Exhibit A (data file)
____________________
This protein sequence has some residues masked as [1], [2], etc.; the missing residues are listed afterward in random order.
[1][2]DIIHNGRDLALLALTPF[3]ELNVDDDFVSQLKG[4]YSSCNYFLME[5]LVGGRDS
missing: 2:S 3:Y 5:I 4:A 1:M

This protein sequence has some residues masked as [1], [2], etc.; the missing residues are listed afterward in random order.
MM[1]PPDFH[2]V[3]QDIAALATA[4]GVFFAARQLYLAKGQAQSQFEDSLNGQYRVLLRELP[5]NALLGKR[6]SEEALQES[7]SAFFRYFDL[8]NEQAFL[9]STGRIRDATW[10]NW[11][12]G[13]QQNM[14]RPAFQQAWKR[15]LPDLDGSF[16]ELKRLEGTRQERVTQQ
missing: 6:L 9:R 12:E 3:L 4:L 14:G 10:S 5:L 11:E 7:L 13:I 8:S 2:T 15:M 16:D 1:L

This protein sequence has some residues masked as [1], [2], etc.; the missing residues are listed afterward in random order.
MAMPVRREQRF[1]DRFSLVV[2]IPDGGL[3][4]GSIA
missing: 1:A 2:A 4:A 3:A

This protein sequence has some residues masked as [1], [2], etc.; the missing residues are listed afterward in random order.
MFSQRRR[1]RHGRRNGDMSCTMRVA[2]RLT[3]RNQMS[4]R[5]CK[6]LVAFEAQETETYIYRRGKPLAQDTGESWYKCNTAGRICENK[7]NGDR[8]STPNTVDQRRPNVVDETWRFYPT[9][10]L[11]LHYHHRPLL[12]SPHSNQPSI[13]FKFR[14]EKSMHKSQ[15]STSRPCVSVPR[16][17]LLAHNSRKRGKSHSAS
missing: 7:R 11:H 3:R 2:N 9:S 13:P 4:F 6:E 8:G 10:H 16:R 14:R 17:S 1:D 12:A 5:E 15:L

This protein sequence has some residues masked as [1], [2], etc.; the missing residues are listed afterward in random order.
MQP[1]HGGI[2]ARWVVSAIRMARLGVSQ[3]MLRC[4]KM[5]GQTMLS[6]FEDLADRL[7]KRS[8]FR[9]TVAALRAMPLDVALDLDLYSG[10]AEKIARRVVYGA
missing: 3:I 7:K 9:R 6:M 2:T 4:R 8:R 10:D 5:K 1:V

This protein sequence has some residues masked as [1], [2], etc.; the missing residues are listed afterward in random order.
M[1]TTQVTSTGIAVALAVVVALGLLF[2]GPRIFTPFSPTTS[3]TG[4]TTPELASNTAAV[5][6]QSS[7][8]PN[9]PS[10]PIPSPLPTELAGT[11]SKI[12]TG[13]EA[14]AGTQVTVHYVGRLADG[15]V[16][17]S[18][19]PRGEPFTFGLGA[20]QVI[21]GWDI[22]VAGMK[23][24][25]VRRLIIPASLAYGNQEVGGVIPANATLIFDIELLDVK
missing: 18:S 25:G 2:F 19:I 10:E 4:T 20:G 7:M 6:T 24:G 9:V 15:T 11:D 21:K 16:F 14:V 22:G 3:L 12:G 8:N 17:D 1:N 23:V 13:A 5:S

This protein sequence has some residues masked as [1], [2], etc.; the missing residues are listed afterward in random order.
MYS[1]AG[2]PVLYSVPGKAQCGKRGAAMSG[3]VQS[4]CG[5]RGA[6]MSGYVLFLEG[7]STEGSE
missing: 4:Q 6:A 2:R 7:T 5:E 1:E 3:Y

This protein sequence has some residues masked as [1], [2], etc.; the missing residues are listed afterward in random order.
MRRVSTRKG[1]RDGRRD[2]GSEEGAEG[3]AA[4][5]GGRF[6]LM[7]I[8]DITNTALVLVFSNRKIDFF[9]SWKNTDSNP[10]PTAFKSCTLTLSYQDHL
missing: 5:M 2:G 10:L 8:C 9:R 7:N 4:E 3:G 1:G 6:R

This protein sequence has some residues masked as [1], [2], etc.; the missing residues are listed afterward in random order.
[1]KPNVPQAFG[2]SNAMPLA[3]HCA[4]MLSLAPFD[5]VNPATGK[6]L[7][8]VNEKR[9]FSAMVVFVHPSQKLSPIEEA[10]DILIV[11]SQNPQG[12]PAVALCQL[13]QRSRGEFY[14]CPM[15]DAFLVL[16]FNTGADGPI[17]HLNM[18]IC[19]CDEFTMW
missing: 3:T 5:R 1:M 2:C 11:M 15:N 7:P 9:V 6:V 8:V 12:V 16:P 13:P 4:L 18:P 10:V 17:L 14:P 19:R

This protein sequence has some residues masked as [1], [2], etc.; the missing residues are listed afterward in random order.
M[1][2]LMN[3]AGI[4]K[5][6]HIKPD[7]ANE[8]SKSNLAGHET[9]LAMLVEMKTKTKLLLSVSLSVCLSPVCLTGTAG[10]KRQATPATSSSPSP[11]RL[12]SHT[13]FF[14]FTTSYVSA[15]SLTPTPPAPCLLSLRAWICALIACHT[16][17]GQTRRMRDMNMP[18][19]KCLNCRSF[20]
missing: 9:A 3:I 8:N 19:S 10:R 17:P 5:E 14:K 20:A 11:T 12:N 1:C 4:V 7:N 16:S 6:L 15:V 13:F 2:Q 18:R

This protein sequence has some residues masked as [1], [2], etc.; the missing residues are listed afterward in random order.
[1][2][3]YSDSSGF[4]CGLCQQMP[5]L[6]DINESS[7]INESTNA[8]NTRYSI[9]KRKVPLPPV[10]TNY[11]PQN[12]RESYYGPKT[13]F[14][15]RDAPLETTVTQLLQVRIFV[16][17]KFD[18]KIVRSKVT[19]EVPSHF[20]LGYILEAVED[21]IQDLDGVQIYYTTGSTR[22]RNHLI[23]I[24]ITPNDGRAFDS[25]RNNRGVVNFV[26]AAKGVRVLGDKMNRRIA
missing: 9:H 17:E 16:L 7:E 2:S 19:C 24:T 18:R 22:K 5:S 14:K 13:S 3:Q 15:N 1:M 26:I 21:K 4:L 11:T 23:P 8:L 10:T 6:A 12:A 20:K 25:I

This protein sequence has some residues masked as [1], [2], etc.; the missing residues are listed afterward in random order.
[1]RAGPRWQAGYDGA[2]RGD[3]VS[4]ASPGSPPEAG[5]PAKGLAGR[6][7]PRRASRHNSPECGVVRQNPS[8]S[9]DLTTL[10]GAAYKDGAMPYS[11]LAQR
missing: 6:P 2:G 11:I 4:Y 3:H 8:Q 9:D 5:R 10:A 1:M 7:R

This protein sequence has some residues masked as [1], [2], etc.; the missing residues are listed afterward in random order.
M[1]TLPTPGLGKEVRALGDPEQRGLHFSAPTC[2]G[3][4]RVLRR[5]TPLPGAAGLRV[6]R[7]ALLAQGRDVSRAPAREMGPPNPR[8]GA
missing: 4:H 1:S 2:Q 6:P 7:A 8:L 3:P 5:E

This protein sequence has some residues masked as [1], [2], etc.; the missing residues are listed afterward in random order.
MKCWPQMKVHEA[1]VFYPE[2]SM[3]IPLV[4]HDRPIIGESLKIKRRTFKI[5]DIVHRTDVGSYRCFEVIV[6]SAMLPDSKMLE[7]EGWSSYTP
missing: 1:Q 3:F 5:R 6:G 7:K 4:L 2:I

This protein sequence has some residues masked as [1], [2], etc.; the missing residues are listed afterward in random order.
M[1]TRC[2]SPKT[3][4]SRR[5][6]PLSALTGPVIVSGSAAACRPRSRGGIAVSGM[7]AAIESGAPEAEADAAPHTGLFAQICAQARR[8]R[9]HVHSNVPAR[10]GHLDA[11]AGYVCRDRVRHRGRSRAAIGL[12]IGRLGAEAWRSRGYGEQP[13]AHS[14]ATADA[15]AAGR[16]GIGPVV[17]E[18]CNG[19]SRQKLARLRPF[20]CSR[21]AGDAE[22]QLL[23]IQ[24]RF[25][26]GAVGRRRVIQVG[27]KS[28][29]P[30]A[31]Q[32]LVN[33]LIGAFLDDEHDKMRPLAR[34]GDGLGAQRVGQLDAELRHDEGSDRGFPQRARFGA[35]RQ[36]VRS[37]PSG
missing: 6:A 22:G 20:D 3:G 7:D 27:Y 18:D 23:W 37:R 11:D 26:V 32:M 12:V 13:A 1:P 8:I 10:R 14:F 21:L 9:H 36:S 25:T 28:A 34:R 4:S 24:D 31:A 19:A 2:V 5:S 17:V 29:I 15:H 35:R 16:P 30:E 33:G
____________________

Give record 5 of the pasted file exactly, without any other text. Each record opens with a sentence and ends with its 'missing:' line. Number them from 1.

This protein sequence has some residues masked as [1], [2], etc.; the missing residues are listed afterward in random order.
MQP[1]HGGI[2]ARWVVSAIRMARLGVSQ[3]MLRC[4]KM[5]GQTMLS[6]FEDLADRL[7]KRS[8]FR[9]TVAALRAMPLDVALDLDLYSG[10]AEKIARRVVYGA
missing: 3:I 7:K 9:R 6:M 2:T 4:R 8:R 10:D 5:K 1:V